A Java program typically will use the JDBC API to access the underlying database in some transactional context. Transactions are used to ensure that multiple operations are executed as an atomic unit, and to maintain a consistent view of data during concurrent access. All JDBC-compliant products are required to offer support for local transactions, including features such as auto-commit, transaction isolation levels, and savepoints (if the product is JDBC 3.0-compliant). Some J2EE services, such as entity beans and transactional JMS message delivery, require distributed transactions that span multiple connections and/or resources.
The Java Transaction API (JTA) provides high-level client access to distributed transactions. This framework defines a transaction manager that controls transaction boundaries and upholds the two-phase commit (2PC) semantics across multiple resource managers. WebLogic Server acts as the Transaction Processing (TP) monitor, providing the runtime support for managing the boundaries of your transactions. It protects the integrity of your transactions and ensures that all resources participating in a transaction are updated correctly, even after a system failure.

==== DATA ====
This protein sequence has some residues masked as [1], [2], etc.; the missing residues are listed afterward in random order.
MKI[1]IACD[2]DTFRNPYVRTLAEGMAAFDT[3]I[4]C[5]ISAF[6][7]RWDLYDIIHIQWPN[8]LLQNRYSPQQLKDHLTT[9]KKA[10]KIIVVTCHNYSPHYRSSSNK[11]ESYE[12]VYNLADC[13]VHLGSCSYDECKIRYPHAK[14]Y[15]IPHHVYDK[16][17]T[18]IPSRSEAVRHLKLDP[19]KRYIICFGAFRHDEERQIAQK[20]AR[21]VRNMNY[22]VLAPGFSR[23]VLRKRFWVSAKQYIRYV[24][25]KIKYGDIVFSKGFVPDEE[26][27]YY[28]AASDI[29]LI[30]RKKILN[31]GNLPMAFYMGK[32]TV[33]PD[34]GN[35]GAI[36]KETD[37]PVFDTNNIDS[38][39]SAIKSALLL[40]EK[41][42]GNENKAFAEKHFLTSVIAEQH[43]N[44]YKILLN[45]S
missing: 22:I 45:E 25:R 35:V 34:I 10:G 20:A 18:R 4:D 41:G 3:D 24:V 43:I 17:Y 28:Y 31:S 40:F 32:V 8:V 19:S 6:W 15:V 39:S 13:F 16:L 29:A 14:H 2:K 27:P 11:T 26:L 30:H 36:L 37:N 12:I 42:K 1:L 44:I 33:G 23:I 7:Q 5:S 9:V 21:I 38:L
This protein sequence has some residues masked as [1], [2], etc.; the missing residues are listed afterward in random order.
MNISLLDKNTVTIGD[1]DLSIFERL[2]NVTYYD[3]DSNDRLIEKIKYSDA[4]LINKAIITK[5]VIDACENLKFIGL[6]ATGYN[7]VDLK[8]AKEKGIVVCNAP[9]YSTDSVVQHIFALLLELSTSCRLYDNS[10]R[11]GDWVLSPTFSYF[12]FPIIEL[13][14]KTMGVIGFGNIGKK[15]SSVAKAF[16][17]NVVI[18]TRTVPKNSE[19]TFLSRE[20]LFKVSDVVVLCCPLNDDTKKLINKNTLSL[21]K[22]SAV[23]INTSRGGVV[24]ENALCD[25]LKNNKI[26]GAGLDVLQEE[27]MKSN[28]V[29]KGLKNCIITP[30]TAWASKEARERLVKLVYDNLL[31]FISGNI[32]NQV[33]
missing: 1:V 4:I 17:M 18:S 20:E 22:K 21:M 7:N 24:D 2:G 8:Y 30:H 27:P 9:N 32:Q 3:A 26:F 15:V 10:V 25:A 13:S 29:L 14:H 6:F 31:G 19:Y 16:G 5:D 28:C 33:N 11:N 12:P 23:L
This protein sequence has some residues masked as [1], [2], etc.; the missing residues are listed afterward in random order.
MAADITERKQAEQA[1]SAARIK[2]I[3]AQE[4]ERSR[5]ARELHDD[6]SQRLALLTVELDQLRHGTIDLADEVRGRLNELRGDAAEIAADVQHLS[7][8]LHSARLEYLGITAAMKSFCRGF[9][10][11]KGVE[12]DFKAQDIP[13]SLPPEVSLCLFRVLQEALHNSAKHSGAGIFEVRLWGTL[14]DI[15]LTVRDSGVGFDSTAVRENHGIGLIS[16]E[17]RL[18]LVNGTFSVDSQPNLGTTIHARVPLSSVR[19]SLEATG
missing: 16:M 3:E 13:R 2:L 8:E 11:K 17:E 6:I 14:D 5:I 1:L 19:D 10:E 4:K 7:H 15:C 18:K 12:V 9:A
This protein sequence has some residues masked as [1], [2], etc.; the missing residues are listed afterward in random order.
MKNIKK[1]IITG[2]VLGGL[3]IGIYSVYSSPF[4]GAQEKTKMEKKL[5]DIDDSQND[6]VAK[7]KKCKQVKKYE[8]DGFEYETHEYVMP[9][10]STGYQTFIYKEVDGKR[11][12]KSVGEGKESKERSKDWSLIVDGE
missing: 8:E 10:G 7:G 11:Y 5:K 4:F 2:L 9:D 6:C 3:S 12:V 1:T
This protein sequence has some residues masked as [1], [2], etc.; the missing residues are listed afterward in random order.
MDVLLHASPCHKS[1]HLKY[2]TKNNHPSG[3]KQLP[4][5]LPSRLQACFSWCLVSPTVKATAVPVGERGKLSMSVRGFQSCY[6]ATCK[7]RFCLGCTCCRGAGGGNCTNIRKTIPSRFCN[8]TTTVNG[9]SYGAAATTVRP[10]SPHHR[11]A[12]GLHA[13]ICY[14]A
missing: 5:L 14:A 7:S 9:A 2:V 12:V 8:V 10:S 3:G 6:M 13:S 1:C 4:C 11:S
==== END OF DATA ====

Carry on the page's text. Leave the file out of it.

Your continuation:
This chapter focuses on WebLogic's support for transactions. We look at distributed transactions, transaction attributes, and the role of the 2PC protocol. We examine how the EJB container manages EJBs when they are involved in distributed transactions, and how EJBs can create their own transaction boundaries. We also look at WebLogic's transaction service, its features, and how you can use the JTA interface to initiate your own transactions. In addition, we look at how to configure JTA transactions and monitor them through WebLogic's transaction logs. Finally, we explore how WebLogic allows you to recover failed transactions after a server crash, and offload the transaction recovery onto a backup server, if needed.
Managing the Web Server
Using JNDI and RMI
Using CMP and EJB QL
Packaging and Deployment
Performance, Monitoring, and Tuning
Logging and Internationalization